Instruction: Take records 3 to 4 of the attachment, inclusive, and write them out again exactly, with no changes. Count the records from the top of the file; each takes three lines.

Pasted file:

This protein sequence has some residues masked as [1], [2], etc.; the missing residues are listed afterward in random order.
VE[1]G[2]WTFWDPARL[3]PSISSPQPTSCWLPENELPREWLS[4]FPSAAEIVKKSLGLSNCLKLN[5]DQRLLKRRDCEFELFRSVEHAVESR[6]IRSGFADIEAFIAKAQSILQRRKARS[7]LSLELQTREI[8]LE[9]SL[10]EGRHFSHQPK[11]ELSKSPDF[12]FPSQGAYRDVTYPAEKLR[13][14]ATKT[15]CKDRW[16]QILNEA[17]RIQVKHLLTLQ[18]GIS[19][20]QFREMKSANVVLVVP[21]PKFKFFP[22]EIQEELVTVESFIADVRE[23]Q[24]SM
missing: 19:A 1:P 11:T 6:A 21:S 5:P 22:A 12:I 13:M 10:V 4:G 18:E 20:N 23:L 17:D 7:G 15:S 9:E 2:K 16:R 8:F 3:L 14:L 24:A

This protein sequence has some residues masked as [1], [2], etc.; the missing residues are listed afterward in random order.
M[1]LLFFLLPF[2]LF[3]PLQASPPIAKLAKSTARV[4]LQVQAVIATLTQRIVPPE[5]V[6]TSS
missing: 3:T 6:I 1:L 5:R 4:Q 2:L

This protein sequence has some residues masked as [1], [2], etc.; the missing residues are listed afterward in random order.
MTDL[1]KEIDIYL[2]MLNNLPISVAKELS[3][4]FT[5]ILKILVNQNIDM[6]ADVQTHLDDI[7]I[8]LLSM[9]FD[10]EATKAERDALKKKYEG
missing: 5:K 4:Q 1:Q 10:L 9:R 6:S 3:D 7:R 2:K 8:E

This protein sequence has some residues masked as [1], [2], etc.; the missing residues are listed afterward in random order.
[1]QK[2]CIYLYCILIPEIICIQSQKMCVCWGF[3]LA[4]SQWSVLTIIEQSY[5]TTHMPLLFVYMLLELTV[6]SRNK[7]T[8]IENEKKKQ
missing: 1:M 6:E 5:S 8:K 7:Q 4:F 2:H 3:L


This protein sequence has some residues masked as [1], [2], etc.; the missing residues are listed afterward in random order.
MTDL[1]KEIDIYL[2]MLNNLPISVAKELS[3][4]FT[5]ILKILVNQNIDM[6]ADVQTHLDDI[7]I[8]LLSM[9]FD[10]EATKAERDALKKKYEG
missing: 5:K 4:Q 1:Q 10:L 9:R 6:S 3:D 7:R 2:K 8:E

This protein sequence has some residues masked as [1], [2], etc.; the missing residues are listed afterward in random order.
[1]QK[2]CIYLYCILIPEIICIQSQKMCVCWGF[3]LA[4]SQWSVLTIIEQSY[5]TTHMPLLFVYMLLELTV[6]SRNK[7]T[8]IENEKKKQ
missing: 1:M 6:E 5:S 8:K 7:Q 4:F 2:H 3:L